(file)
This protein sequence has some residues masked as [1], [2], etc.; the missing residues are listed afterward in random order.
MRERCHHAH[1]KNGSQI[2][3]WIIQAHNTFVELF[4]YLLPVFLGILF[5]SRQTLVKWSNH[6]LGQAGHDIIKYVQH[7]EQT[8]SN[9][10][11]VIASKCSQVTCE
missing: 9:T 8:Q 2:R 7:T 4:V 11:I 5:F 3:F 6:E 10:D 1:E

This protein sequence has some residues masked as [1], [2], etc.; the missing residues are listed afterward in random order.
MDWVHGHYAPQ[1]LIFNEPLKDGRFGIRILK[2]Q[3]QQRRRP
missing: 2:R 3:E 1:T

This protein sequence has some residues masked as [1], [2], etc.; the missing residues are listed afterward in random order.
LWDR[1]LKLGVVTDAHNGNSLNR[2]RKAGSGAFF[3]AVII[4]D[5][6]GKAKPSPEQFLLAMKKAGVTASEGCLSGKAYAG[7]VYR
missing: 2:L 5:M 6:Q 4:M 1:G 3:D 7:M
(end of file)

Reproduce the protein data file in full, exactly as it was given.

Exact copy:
This protein sequence has some residues masked as [1], [2], etc.; the missing residues are listed afterward in random order.
MRERCHHAH[1]KNGSQI[2][3]WIIQAHNTFVELF[4]YLLPVFLGILF[5]SRQTLVKWSNH[6]LGQAGHDIIKYVQH[7]EQT[8]SN[9][10][11]VIASKCSQVTCE
missing: 9:T 8:Q 2:R 7:T 4:V 11:I 5:F 3:F 6:E 10:D 1:E

This protein sequence has some residues masked as [1], [2], etc.; the missing residues are listed afterward in random order.
MDWVHGHYAPQ[1]LIFNEPLKDGRFGIRILK[2]Q[3]QQRRRP
missing: 2:R 3:E 1:T

This protein sequence has some residues masked as [1], [2], etc.; the missing residues are listed afterward in random order.
LWDR[1]LKLGVVTDAHNGNSLNR[2]RKAGSGAFF[3]AVII[4]D[5][6]GKAKPSPEQFLLAMKKAGVTASEGCLSGKAYAG[7]VYR
missing: 2:L 5:M 6:Q 4:M 1:G 3:D 7:M